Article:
America's future is dependent on new innovations and people who can think outside of the box: that's what students are. As students grow from their experiences and imaginations and start to think beyond what they believed was possible, during times such as high school and college, one may seem to realize that students are being taught simple things in the classroom in terms of social and life skills, which are following directions and the basics of communication. They are not learning the important skills adults use every day in their lives that are vital to surviving in the American world.
High School students are met with unrealistic expectations of what it takes to go to college. Each student is met with different types of work and obstacles every day, which breaks down students over time. Although we are told regularly that our actions and behavior towards our education will affect our college and future, one must look towards the actual college student to get actual facts. With students being fed with false information, along with the workload, the average student is immensely pressured by the school system and beliefs that schools and parents tend to shove onto the students.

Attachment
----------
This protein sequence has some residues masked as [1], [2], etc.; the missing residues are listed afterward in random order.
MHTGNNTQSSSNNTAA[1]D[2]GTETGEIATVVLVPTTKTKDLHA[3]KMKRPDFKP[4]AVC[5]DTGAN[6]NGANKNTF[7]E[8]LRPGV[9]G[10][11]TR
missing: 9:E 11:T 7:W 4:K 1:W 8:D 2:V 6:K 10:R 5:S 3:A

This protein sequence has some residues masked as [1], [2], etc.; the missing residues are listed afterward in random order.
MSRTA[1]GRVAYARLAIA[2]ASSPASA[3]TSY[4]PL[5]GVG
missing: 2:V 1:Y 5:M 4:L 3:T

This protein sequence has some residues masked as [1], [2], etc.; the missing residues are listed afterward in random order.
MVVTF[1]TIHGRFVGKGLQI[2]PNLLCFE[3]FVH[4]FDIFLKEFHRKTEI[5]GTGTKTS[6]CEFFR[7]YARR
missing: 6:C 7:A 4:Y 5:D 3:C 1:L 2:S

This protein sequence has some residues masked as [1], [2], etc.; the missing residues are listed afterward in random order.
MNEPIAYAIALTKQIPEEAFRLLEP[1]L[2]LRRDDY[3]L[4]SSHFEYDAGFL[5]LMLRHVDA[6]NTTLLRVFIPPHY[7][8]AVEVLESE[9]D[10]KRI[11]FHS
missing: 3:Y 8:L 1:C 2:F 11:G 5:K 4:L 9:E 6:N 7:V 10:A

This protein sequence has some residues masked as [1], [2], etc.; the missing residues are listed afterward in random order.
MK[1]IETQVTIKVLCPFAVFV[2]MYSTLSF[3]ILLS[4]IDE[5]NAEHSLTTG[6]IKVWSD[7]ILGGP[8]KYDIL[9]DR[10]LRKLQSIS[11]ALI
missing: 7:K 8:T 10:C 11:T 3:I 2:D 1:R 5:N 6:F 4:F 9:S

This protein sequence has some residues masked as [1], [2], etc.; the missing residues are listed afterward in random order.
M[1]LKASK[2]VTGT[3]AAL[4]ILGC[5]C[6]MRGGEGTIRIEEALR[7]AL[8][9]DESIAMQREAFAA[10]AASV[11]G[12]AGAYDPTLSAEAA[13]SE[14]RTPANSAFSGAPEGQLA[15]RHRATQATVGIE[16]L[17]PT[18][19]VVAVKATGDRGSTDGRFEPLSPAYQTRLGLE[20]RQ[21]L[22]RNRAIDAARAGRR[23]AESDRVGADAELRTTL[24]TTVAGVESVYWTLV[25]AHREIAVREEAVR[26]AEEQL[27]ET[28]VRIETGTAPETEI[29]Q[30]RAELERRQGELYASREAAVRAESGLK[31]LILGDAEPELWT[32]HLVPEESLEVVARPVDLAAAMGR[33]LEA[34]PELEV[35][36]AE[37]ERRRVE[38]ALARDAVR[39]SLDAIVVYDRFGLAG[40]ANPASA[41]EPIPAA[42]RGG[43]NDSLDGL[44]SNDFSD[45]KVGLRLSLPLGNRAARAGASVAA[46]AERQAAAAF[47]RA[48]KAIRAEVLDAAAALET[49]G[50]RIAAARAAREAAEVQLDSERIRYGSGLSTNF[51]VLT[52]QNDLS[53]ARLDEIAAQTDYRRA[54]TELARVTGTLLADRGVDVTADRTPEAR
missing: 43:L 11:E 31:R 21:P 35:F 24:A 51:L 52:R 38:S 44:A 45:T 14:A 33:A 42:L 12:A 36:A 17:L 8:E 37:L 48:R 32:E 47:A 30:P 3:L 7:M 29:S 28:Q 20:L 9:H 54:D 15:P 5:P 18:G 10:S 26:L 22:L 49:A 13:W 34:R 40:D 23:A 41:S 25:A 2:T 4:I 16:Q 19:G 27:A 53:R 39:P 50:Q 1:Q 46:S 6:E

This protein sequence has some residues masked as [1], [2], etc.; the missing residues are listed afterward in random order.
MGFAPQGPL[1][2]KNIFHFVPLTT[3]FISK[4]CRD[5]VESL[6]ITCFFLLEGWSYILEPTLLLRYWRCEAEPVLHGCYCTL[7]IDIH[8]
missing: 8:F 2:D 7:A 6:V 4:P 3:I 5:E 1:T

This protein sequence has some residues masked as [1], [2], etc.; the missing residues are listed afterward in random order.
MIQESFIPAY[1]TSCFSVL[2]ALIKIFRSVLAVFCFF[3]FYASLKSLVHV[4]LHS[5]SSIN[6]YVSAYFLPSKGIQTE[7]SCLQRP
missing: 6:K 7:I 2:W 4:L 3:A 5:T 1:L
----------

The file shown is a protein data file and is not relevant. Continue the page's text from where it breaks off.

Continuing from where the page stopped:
After a student finally reaches independence and moves onto college, they are more or less walking down a dark hallway. There are so much more responsibilities that they aren't used to, so much more possibilities to explore without really knowing what or why, and generally a sense of feeling lost. After that comes the money aspect of college, where everything from books to classes to one's tuition is expected to be paid by the confused student. In 2015, 7 out of 10 college seniors had student loan debt to cover for these costs, which ranged from $30,000 upwards to more than $100,000.
The American education system is flawed in that it doesn't teach students the life skills they need such as planning, organizing, networking, accounting, managing money, and much more varieties of things that every adult must know how to do in order to thrive in this capitalistic, American society. Although students show great potential in terms of what they are able to comprehend and learn, if not those concepts are not utilized in a particular field or industry, then they are essentially useless to the common man.